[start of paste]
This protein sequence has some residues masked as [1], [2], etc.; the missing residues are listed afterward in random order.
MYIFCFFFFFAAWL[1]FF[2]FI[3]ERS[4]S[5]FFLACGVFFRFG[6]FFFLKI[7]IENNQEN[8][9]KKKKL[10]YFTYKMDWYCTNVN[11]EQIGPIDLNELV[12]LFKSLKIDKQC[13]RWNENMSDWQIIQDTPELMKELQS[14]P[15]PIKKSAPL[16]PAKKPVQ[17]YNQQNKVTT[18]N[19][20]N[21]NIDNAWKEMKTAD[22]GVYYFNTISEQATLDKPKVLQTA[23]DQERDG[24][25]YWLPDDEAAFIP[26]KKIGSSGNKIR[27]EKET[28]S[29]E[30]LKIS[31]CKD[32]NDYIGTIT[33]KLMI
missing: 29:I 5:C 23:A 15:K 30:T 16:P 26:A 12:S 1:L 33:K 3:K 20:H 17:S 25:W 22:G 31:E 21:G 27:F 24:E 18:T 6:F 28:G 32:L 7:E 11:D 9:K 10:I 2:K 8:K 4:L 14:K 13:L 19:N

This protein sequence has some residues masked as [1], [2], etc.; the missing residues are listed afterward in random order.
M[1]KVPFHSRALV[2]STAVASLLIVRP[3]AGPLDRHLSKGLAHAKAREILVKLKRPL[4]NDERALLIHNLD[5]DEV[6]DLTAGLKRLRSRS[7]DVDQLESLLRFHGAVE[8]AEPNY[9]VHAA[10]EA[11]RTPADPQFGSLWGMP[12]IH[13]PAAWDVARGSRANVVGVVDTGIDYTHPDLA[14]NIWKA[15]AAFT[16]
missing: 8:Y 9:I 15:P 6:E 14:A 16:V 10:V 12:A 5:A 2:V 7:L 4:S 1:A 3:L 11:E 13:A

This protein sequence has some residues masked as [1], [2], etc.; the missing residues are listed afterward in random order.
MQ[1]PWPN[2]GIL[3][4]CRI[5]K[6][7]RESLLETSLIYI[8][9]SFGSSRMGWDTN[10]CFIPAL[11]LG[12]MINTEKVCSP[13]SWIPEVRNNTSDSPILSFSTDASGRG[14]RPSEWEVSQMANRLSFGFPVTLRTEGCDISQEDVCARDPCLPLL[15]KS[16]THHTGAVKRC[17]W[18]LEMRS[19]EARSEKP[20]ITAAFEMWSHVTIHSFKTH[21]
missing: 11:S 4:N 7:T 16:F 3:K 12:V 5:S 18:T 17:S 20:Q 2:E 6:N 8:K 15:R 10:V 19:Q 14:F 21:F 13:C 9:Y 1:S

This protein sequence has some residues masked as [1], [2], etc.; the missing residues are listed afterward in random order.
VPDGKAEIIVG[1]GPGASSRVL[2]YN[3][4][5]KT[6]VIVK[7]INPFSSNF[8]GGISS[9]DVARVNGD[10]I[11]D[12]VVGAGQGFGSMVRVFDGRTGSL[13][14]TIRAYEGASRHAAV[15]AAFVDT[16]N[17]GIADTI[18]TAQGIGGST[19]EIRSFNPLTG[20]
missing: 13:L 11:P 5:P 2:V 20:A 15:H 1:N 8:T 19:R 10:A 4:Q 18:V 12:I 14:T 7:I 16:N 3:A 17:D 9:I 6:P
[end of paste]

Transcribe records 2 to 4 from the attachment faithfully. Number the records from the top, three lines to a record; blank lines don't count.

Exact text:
This protein sequence has some residues masked as [1], [2], etc.; the missing residues are listed afterward in random order.
M[1]KVPFHSRALV[2]STAVASLLIVRP[3]AGPLDRHLSKGLAHAKAREILVKLKRPL[4]NDERALLIHNLD[5]DEV[6]DLTAGLKRLRSRS[7]DVDQLESLLRFHGAVE[8]AEPNY[9]VHAA[10]EA[11]RTPADPQFGSLWGMP[12]IH[13]PAAWDVARGSRANVVGVVDTGIDYTHPDLA[14]NIWKA[15]AAFT[16]
missing: 8:Y 9:I 15:P 6:E 14:A 16:V 10:V 12:A 5:A 2:V 7:L 4:S 1:A 3:L 11:E 13:A

This protein sequence has some residues masked as [1], [2], etc.; the missing residues are listed afterward in random order.
MQ[1]PWPN[2]GIL[3][4]CRI[5]K[6][7]RESLLETSLIYI[8][9]SFGSSRMGWDTN[10]CFIPAL[11]LG[12]MINTEKVCSP[13]SWIPEVRNNTSDSPILSFSTDASGRG[14]RPSEWEVSQMANRLSFGFPVTLRTEGCDISQEDVCARDPCLPLL[15]KS[16]THHTGAVKRC[17]W[18]LEMRS[19]EARSEKP[20]ITAAFEMWSHVTIHSFKTH[21]
missing: 11:S 4:N 7:T 16:F 3:K 12:V 5:S 18:T 17:S 20:Q 2:E 6:N 8:K 15:R 10:V 19:Q 14:F 21:F 13:C 9:Y 1:S

This protein sequence has some residues masked as [1], [2], etc.; the missing residues are listed afterward in random order.
VPDGKAEIIVG[1]GPGASSRVL[2]YN[3][4][5]KT[6]VIVK[7]INPFSSNF[8]GGISS[9]DVARVNGD[10]I[11]D[12]VVGAGQGFGSMVRVFDGRTGSL[13][14]TIRAYEGASRHAAV[15]AAFVDT[16]N[17]GIADTI[18]TAQGIGGST[19]EIRSFNPLTG[20]
missing: 13:L 11:P 5:P 2:V 20:A 15:H 1:N 8:T 19:R 10:A 4:Q 18:V 12:I 14:T 7:I 16:N 3:A 17:D 9:I 6:P